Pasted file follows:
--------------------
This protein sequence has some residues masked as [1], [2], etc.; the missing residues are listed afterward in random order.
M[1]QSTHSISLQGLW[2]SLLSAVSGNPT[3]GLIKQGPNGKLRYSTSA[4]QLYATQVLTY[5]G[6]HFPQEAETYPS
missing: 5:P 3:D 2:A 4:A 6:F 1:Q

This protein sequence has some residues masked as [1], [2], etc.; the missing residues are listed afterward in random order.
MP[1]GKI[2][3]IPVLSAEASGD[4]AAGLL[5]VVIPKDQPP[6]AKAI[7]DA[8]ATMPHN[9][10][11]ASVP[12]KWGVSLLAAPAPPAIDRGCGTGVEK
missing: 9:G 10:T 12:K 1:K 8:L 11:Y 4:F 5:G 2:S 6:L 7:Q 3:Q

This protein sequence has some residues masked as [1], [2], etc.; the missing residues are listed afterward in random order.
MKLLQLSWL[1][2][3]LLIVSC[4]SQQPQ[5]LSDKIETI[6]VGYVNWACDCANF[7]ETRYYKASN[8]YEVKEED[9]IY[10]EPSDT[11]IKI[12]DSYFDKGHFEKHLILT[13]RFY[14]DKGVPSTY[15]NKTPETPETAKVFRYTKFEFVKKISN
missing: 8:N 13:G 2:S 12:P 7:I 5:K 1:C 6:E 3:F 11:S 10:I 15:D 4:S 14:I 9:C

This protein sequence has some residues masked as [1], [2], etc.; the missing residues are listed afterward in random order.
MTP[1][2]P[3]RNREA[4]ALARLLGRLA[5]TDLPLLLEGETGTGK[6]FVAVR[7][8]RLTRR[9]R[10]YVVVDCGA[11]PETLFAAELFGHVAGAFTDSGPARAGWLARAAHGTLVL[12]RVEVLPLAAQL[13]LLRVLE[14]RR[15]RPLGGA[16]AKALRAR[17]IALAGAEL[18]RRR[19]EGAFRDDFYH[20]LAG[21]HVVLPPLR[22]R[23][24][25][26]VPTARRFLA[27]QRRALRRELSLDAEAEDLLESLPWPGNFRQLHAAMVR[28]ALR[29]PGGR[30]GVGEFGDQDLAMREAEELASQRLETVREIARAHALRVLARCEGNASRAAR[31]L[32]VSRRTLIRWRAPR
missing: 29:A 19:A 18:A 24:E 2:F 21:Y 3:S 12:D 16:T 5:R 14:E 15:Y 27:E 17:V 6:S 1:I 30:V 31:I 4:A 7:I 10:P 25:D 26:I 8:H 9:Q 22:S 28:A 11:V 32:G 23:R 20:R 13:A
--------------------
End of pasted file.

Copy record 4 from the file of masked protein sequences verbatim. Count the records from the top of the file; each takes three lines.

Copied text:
This protein sequence has some residues masked as [1], [2], etc.; the missing residues are listed afterward in random order.
MTP[1][2]P[3]RNREA[4]ALARLLGRLA[5]TDLPLLLEGETGTGK[6]FVAVR[7][8]RLTRR[9]R[10]YVVVDCGA[11]PETLFAAELFGHVAGAFTDSGPARAGWLARAAHGTLVL[12]RVEVLPLAAQL[13]LLRVLE[14]RR[15]RPLGGA[16]AKALRAR[17]IALAGAEL[18]RRR[19]EGAFRDDFYH[20]LAG[21]HVVLPPLR[22]R[23][24][25][26]VPTARRFLA[27]QRRALRRELSLDAEAEDLLESLPWPGNFRQLHAAMVR[28]ALR[29]PGGR[30]GVGEFGDQDLAMREAEELASQRLETVREIARAHALRVLARCEGNASRAAR[31]L[32]VSRRTLIRWRAPR
missing: 29:A 19:A 18:A 24:E 2:F 21:Y 3:S 12:D 16:T 5:R 14:E 15:Y 27:E 17:V 6:S 1:I 30:V 31:I 4:A 7:I 10:P 25:D 26:I 8:H 9:Q 22:S 28:A 11:V 32:G 23:R 20:R 13:A